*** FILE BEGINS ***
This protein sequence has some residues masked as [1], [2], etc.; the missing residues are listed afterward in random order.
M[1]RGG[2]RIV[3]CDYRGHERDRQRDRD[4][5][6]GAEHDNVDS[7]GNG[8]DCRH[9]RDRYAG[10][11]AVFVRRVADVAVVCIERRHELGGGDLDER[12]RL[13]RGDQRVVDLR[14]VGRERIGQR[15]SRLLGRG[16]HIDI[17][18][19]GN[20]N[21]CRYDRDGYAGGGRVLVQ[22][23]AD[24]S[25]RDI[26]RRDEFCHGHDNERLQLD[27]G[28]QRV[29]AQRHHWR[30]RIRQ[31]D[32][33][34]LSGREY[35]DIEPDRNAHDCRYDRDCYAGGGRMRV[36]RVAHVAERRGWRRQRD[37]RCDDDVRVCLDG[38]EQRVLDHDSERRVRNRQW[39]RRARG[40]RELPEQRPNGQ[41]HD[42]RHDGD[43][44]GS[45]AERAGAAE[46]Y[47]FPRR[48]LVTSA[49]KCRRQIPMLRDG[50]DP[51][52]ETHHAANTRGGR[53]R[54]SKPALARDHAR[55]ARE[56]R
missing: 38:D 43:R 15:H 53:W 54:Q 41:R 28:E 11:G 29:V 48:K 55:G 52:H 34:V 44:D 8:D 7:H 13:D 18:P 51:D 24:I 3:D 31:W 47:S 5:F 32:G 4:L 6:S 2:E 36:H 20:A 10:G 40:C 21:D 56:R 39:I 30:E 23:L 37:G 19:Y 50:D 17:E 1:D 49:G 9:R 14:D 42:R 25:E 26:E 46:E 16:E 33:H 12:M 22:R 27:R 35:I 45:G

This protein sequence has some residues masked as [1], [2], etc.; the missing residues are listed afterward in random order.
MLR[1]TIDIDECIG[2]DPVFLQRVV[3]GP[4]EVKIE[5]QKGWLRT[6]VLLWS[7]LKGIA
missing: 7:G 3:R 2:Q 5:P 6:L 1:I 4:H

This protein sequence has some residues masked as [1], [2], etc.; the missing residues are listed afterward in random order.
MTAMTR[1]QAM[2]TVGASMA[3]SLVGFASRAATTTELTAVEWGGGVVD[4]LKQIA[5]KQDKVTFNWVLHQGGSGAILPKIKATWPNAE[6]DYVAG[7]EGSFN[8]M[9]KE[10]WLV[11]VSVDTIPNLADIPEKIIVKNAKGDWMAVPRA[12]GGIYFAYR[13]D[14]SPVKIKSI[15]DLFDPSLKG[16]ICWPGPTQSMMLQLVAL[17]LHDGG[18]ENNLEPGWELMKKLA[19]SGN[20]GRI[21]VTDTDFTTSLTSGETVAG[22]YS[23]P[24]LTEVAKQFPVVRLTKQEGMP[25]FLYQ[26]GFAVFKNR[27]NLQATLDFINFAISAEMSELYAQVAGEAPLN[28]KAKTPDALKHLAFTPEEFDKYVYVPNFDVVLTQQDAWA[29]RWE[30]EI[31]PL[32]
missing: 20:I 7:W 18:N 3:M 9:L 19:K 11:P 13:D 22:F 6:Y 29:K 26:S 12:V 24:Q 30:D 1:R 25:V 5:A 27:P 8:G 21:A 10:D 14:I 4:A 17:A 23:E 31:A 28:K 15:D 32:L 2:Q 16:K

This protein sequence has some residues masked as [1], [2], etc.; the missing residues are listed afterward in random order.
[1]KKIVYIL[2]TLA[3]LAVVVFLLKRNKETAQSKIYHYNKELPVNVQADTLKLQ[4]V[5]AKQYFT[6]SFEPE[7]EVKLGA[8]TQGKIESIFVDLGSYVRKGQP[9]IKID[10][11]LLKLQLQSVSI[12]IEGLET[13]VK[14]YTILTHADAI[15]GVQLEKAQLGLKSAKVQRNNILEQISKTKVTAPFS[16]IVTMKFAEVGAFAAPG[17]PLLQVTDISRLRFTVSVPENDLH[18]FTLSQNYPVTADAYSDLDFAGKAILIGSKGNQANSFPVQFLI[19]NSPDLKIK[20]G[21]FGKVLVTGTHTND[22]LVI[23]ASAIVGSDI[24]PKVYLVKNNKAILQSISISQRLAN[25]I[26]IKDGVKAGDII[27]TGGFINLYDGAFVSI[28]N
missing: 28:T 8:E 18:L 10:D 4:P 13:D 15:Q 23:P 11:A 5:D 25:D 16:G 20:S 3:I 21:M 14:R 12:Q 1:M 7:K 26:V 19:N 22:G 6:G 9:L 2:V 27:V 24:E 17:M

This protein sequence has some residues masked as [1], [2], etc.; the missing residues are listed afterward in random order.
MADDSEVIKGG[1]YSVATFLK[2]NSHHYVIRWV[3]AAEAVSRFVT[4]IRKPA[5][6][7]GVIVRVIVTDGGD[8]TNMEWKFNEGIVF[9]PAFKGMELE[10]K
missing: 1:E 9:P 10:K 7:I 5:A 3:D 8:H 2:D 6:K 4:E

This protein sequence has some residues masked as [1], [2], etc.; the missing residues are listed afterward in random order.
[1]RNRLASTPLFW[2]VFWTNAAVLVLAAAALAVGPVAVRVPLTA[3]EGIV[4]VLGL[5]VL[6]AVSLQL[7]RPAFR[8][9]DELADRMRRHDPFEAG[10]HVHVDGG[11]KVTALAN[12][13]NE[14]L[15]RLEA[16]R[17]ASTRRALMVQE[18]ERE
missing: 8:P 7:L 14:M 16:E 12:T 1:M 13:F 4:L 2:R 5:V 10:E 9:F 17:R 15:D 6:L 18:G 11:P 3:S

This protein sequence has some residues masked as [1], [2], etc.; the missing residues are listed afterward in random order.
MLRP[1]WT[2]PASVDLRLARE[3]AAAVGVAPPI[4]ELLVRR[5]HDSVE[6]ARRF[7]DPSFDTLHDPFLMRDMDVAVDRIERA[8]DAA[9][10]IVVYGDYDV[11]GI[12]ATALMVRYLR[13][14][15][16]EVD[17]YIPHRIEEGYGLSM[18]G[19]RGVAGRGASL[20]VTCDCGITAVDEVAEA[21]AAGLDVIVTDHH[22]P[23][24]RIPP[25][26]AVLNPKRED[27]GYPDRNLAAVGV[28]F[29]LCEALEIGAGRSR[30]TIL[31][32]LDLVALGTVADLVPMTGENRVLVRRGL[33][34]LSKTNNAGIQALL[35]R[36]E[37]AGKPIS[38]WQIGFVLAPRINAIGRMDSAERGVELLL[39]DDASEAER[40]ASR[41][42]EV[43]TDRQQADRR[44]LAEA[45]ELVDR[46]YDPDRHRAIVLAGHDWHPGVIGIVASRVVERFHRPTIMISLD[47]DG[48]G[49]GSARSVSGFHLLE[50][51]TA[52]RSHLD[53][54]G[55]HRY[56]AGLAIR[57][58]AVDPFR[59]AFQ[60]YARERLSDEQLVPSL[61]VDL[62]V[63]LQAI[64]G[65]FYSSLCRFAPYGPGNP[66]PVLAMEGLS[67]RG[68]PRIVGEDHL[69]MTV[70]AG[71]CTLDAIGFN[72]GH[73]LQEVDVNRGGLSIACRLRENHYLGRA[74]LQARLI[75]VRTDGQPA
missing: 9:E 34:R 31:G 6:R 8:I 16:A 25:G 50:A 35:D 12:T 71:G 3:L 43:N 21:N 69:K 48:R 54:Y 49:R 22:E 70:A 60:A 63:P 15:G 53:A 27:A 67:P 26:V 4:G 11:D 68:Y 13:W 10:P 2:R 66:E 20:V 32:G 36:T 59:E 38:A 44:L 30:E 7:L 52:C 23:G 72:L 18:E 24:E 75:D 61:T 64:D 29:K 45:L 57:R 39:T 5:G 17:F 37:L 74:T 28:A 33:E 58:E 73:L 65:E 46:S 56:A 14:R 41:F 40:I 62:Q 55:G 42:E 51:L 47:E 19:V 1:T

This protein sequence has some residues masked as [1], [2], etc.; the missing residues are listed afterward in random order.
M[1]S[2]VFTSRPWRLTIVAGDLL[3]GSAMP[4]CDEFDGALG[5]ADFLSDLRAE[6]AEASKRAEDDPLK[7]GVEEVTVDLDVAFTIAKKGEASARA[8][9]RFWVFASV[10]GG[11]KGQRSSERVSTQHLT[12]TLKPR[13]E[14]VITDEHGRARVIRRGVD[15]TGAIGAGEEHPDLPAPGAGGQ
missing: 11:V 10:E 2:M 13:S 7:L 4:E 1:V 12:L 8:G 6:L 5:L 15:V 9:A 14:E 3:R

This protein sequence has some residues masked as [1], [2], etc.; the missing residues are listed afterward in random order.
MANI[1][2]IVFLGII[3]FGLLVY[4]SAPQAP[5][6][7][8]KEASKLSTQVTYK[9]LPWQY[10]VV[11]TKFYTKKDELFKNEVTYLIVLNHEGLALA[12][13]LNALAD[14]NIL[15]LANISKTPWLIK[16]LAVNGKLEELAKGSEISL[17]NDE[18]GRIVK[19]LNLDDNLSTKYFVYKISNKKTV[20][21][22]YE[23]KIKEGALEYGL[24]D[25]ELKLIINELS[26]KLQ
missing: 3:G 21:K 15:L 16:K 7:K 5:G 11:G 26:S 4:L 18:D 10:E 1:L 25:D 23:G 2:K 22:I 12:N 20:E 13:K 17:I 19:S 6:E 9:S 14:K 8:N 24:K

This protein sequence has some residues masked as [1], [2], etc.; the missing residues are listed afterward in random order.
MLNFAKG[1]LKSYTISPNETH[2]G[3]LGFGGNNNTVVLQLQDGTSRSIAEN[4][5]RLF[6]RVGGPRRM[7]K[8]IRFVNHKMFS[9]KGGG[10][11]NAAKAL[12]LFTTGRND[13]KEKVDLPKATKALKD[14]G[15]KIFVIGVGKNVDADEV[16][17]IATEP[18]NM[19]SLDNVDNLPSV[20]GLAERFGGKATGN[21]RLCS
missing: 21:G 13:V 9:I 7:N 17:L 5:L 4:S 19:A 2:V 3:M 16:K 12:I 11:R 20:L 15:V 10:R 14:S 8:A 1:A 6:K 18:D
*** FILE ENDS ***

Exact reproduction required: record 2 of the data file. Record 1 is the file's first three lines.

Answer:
This protein sequence has some residues masked as [1], [2], etc.; the missing residues are listed afterward in random order.
MLR[1]TIDIDECIG[2]DPVFLQRVV[3]GP[4]EVKIE[5]QKGWLRT[6]VLLWS[7]LKGIA
missing: 7:G 3:R 2:Q 5:P 6:L 1:I 4:H